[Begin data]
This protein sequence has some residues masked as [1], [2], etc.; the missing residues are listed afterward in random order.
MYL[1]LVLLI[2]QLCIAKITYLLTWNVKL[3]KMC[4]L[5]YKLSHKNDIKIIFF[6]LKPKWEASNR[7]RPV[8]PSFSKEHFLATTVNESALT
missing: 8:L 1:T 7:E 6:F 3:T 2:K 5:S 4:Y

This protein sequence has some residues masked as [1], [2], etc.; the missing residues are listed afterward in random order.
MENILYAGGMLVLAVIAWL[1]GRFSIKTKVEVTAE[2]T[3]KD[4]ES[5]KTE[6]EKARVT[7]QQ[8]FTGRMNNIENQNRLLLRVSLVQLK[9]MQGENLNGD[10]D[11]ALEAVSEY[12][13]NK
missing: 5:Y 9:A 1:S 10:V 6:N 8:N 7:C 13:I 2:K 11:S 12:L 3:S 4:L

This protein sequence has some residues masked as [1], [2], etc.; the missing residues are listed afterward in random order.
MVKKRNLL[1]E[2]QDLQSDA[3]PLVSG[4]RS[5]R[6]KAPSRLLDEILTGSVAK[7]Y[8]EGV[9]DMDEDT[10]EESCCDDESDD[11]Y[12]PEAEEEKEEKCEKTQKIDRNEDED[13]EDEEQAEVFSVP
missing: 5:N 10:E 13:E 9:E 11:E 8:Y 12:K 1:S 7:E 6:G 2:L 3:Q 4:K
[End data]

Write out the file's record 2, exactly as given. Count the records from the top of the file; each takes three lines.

This protein sequence has some residues masked as [1], [2], etc.; the missing residues are listed afterward in random order.
MENILYAGGMLVLAVIAWL[1]GRFSIKTKVEVTAE[2]T[3]KD[4]ES[5]KTE[6]EKARVT[7]QQ[8]FTGRMNNIENQNRLLLRVSLVQLK[9]MQGENLNGD[10]D[11]ALEAVSEY[12][13]NK
missing: 5:Y 9:A 1:S 10:V 6:N 8:N 7:C 13:I 2:K 11:S 12:L 3:S 4:L